While involved in other assignments, an unusual story attracted my attention, once more bringing the fall of the Philippines to the forefront. Having interviewed many of the nurses who were imprisoned in 1942, this is an adventure that had gone almost unnoticed, at least by this writer.
Floramund Anna Fellmeth, born in Chicago, became an Army nurse in 1936, after graduating from an advanced surgery program at Bellevue Hospital in New York City. Assigned at first to Fort Warren, Wyoming, she was anxious to see the world, and in 1940 volunteered to serve in the Philippine Islands. She spent 14 months on Corregidor as the surgery nurse, then transferred to Fort McKinley near Manila. Meanwhile, the families of most military personnel in the area were being sent back to the States, as the Japanese threat was building in the Far East.
War became a reality December 8, 1941, when bombs were dropped on the military bases throughout the islands. Anna and the other nurses cared for the wounded while eventually being sent to hospitals in Manila. Patients were evacuated to Bataan and Corregidor as Japanese troops advanced toward Manila. December 26, General MacArthur withdrew his troops to Bataan along with the medical personnel, but Anna was asked to remain behind.
In her own book, An Angel’s Illustrated Journal, Anna writes,” General MacArthur, under the auspices of the Red Cross, wanted to evacuate as many patients as possible aboard an inter-island coconut husk steamer called the Mactan. He said one Army surgeon and one Army nurse would accompany the wounded soldiers and oversee ten Philippine Islands Red Cross nurses as well as a half dozen Filipino doctors.”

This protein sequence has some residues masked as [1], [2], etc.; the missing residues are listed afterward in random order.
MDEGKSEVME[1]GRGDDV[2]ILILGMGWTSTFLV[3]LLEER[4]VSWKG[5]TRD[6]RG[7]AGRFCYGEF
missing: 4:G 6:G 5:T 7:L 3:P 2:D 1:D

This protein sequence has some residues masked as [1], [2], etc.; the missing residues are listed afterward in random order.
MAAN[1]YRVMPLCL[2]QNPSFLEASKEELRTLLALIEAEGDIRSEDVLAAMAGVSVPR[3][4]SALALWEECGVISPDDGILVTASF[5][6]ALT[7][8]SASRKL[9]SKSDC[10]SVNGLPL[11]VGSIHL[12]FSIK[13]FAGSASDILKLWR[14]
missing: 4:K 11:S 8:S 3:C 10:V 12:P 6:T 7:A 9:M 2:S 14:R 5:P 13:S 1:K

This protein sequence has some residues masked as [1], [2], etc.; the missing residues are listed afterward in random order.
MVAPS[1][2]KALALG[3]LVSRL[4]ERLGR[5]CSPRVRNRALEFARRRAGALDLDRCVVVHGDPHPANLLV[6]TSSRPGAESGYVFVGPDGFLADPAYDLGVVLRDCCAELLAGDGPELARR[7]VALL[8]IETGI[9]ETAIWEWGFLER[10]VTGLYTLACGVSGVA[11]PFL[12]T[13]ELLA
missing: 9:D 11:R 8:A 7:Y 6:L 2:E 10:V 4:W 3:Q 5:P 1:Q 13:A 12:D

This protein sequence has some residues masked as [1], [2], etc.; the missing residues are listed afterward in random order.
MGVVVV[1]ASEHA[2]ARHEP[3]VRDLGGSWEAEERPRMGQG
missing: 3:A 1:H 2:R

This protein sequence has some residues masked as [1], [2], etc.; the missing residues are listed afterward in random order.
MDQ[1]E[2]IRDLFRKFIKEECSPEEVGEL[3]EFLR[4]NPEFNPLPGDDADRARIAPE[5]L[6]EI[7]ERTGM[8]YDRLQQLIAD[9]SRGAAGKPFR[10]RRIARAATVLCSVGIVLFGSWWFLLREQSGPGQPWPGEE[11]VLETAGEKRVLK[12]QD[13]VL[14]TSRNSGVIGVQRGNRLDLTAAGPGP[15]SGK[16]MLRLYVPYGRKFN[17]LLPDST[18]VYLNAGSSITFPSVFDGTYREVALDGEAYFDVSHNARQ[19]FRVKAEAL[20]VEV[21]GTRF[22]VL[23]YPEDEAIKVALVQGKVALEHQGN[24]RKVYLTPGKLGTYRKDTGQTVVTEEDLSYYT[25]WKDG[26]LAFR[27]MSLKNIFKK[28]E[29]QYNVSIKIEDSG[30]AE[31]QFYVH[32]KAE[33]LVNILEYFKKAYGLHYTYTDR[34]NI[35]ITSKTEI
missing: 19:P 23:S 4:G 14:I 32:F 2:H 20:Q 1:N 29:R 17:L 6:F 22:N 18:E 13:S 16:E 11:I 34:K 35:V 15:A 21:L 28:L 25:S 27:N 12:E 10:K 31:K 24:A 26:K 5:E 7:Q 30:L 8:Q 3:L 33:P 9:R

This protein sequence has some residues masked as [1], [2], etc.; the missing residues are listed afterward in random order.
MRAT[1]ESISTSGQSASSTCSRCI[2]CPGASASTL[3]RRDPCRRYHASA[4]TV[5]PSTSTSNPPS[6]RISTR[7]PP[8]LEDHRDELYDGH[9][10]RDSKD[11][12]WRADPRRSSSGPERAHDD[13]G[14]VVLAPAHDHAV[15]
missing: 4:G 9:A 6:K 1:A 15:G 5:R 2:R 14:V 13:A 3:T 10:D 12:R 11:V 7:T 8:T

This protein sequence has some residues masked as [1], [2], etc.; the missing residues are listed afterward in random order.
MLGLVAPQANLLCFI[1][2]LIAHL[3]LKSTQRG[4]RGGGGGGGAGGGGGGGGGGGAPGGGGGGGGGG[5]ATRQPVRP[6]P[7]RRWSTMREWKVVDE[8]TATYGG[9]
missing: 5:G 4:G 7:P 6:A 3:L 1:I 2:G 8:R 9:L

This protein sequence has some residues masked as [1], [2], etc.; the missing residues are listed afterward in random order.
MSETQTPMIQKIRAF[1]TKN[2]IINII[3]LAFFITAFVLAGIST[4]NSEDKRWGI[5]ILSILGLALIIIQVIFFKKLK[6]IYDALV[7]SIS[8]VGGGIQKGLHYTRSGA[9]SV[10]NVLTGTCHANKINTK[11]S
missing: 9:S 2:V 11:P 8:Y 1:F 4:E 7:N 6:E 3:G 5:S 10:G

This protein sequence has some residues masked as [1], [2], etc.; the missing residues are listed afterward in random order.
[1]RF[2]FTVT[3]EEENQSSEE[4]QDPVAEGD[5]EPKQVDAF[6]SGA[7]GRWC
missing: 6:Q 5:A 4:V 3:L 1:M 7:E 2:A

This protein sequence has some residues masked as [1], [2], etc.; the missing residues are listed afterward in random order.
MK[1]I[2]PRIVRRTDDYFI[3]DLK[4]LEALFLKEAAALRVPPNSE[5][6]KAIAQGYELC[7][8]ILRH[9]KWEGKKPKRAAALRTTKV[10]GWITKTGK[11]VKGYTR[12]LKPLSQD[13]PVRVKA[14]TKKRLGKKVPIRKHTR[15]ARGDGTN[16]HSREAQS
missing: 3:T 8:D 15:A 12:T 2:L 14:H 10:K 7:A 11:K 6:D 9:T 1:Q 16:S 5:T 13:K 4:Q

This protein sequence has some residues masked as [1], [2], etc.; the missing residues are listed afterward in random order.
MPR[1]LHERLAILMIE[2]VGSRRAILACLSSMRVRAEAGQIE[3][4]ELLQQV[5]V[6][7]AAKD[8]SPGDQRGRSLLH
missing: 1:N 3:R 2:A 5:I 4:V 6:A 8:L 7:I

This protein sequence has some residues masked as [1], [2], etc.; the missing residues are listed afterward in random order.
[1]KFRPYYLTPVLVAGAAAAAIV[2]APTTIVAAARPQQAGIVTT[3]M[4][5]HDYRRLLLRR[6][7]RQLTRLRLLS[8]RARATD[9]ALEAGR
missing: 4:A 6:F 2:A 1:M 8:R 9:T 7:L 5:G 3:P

The Mactan was readied for the trip, which was planned to take 300 wounded to Australia, and sailed out of Manila Harbor the evening of Dec. 31, 1941.
Described in her book as a decrepit ship, inter-island rusty steamer, nearly everyone doubted her seaworthiness in stormy ocean waters. The twenty-seven day adventure saw the ship fight through storms, wind, and fire, with patients filling every available space, including on deck. Supervising ten Filipino Red Cross nurses, Anna tells of being the only one who kept track of the medication and administered the meds to the patients day and night.
This is an exciting story of WWII. After reading Fellmeth’s book I found references to it in another and that a book was written about the trip in 1979. But this book, by the one Army nurse to survive this trip, and who avoided being captured by the Japanese, should be read. None of the difficulties and sadness is left out, and the ending is heartwarming, as Anna remains in Australia after they landed, to serve as Chief Nurse for the incoming Army nurses who followed.
The following books are available through Interlibrary Loan at local and university, and through Amazon.com, as well as other used book sources.
An Angel’s Illustrated Journal by Floramund Fellmeth Difford
Mactan: Ship of Destiny by William L. Noyer
At His Side by George Korson